For example, in 2018, the two major demonstrations that we witnessed were both initiated and led by young people—one was to demand the reduction of quota in civil service jobs, and the other to demand increased road safety. And the government's reaction and response to them were telling.
In both cases, the opinions and grievances of the young protesters were not given much, if any, respect, to the extent that the administration wouldn't even listen to them properly before weighing whether those opinions or grievances had any merit. That is why, instead of reducing quota for civil service jobs as suggested by the young protesters, it was whimsically done away with altogether, after trying and failing to ignore them for a long period of time at first. And that is also why such heavy-handed tactics were resorted to against protesters as young as school and college-going children. The administration consequently failed to bring any semblance of safety or order to the roads, in spite of making a number of lofty promises.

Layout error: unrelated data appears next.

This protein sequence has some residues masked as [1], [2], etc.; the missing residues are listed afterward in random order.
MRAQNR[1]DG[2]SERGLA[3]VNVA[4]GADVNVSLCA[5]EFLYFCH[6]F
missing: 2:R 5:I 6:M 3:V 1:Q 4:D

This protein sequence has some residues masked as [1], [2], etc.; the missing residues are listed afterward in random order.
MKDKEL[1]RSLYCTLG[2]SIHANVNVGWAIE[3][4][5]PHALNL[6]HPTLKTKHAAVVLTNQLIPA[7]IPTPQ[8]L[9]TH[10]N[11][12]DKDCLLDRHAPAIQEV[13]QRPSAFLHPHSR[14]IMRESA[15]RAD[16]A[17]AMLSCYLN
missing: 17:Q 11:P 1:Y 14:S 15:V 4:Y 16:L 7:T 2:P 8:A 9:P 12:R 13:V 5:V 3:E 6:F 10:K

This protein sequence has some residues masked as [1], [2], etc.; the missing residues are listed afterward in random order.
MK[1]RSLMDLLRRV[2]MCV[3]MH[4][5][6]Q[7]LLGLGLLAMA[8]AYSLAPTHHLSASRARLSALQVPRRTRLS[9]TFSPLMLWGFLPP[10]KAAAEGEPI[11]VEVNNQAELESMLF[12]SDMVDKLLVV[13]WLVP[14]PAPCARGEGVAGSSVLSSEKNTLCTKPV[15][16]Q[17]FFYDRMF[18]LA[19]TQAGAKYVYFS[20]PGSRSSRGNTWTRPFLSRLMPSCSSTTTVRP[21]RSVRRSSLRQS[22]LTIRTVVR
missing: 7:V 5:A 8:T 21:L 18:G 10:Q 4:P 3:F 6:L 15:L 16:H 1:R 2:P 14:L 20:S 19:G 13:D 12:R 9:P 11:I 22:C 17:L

The reason I highlight these two movements is because they are part of a deeper problem—which, basically, is this culture of a dismissive attitude on part of successive governments towards the opinions and feelings of our young people, which always express themselves in ways that send the same message: “We know better than you.” Without ever even properly listening to what they have to say.
The only thing that this does is demoralise young people, who have every reason to think that they have absolutely no say in the direction their country is headed, the way their society is structured and functioning, no freedom to develop or express their own thoughts and, ultimately, no control over or ability to shape their own lives. Once they have been given this impression, the only conclusion that they can draw is that they have no stake in their society nor their country. And, naturally, why should they then bother participating in it?